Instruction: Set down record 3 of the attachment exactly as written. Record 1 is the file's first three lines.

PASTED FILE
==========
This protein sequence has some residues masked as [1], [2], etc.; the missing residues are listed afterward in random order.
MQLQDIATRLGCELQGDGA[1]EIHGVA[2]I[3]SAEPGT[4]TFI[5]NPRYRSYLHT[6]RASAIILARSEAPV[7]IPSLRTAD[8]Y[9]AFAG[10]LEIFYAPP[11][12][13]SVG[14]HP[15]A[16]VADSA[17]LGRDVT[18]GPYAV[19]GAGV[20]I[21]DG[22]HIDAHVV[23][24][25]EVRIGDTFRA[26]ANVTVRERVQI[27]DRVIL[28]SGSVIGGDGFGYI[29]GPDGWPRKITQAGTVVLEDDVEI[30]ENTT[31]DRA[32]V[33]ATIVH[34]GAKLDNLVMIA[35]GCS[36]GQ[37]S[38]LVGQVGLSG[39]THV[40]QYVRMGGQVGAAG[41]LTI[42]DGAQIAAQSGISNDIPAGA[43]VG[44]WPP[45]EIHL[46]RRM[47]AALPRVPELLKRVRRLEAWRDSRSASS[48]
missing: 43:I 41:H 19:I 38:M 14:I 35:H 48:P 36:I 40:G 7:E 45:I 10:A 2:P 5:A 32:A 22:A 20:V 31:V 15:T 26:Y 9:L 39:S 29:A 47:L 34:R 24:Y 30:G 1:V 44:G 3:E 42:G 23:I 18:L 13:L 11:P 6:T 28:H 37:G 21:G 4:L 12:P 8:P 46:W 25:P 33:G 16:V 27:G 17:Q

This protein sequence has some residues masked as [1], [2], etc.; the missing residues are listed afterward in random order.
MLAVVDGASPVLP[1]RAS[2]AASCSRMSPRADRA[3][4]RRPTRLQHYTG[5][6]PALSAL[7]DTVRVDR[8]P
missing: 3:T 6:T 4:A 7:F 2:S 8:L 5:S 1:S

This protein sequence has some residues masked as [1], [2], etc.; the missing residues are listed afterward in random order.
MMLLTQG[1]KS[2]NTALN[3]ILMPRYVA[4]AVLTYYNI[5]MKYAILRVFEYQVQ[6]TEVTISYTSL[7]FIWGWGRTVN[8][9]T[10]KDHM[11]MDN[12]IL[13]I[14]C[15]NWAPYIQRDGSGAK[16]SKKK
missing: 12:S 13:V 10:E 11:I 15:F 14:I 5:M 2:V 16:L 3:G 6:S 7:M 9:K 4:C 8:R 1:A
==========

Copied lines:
This protein sequence has some residues masked as [1], [2], etc.; the missing residues are listed afterward in random order.
MMLLTQG[1]KS[2]NTALN[3]ILMPRYVA[4]AVLTYYNI[5]MKYAILRVFEYQVQ[6]TEVTISYTSL[7]FIWGWGRTVN[8][9]T[10]KDHM[11]MDN[12]IL[13]I[14]C[15]NWAPYIQRDGSGAK[16]SKKK
missing: 12:S 13:V 10:E 11:I 15:F 14:I 5:M 2:V 16:L 3:G 6:S 7:M 9:K 4:C 8:R 1:A